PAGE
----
Sports ‘n’ Things: Canada bids adieu to Lord Stanley

"The symbol of Canadian Hockey supremacy will for the 23rd year in a row, not be residing in Canada."

It is official. The symbol of Canadian Hockey supremacy will for the 23rd year in a row, not be residing in Canada at the end of this hockey season.

It will visit, the Stanley Cup will, because some players born and developed in Canada will be on the roster of the winning team – and the NHL, realizing a Canadian team may never again actually earn the right to domicile the Cup in this country, has been allowing individual players a day or two to take it wherever they wish at season’s end.

It has been 46 years (since, for the second time in a decade, the Montreal Canadians went from winning the Cup to missing the playoffs on the goals-scored tiebreaker, both times to the Rangers, I believe) since no Canadian-based team has made the playoffs, and half that time since one actually qualified to take the trophy home for the summer.

There are pundits and powers-that-be that are already claiming this is an aberant situation, that rightaway next season, yesireebob, Canadian teams will be in the championship mix. After all, doesn’t Toronto have the AWESOMEST MANAGEMENT GROUP EVER? Doesn’t Edmonton have almost too many superstars, with another one on the way? Doesn’t Montreal have the greatest goaltender on the planet to backstop them (even though, as we saw just a couple of years ago, the league thinks it is okay just to take him out on purpose without consequence)?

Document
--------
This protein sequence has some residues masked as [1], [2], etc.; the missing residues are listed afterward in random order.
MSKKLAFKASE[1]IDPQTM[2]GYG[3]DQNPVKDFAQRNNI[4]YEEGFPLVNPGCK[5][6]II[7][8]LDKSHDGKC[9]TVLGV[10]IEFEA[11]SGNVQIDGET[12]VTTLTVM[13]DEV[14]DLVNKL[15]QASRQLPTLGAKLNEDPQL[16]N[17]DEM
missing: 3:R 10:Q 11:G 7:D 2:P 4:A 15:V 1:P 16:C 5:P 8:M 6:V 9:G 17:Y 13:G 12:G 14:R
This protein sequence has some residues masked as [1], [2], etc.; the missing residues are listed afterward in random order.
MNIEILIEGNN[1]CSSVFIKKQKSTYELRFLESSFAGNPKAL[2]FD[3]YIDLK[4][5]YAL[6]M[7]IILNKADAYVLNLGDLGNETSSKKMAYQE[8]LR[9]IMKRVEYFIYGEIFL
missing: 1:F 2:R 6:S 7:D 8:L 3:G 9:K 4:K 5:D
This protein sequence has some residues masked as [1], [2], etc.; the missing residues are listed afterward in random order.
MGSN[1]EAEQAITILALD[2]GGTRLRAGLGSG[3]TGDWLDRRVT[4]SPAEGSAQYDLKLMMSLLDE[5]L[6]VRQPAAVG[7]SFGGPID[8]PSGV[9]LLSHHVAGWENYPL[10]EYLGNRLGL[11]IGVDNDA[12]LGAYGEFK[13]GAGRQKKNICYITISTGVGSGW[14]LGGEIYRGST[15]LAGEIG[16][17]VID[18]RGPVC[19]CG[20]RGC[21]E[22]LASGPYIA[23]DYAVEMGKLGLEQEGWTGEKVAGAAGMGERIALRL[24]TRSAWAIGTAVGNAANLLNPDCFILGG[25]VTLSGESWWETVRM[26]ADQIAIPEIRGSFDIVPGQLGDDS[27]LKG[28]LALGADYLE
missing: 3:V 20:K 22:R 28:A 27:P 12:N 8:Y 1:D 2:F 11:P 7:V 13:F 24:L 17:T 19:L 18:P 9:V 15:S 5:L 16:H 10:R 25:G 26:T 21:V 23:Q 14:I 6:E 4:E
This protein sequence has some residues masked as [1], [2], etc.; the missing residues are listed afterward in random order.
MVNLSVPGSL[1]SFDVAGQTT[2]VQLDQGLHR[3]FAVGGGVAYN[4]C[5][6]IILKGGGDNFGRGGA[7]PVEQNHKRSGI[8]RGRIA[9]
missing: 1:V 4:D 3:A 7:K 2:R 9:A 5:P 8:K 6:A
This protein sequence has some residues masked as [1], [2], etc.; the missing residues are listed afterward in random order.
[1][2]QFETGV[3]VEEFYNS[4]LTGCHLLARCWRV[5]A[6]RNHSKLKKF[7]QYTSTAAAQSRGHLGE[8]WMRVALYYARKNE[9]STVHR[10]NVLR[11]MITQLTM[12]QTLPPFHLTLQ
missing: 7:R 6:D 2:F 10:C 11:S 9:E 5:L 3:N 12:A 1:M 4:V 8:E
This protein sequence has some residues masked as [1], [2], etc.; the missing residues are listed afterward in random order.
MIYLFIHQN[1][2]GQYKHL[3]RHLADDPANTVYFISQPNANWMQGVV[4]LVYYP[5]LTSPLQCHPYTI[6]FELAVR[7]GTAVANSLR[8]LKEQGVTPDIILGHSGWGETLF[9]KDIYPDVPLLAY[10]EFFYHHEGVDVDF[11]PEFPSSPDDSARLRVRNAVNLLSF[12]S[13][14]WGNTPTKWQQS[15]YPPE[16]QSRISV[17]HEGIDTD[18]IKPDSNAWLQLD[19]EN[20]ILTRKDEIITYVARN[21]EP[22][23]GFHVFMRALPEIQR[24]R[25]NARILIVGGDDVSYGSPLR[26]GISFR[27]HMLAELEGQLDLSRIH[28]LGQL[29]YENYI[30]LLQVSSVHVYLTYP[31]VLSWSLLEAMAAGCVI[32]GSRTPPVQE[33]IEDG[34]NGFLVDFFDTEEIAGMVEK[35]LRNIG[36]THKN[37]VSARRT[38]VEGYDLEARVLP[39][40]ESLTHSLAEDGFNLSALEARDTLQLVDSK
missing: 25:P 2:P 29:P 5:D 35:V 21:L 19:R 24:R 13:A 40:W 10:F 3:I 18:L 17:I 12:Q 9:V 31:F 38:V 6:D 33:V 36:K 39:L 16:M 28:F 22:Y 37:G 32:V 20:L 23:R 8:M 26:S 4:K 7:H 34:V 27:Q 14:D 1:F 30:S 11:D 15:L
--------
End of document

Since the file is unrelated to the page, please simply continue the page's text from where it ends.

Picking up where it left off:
The thing is, the people who run Canadian teams, for the most part, have access to a lot of money – they would just rather keep it and fumble around making minor changes to their franchise structure than, you know, actually do something other than pocket cash. Fans, too, play their part – in that they keep buying everything from pricey tickets to pricey garb to pricey parking to pricy food and beverages rather than demand with their bank accounts products worth the costs.

My best guess, given the circumstances, is that it will be a long, long time, maybe longer than that, before a Canadian team will seriously contend for the trophy created to honour the Canadian hockey champions.

Best, if you care at all about, “Canada’s Game,” to just get used to the situation as it stands.

The saving grace is that most Canadian areas have local teams with rosters full of players that are mostly not in it for the money – some areas still have senior hockey, even – upon which they can shower many fewer entertainment dollars and receive a much better return.

Season tickets for local junior teams, along with spots for volunteers and branded merchandise, are available right now, by the way.

• Nice that local kids are important pieces of an NCAA championship contender. Go Quinnipiac.

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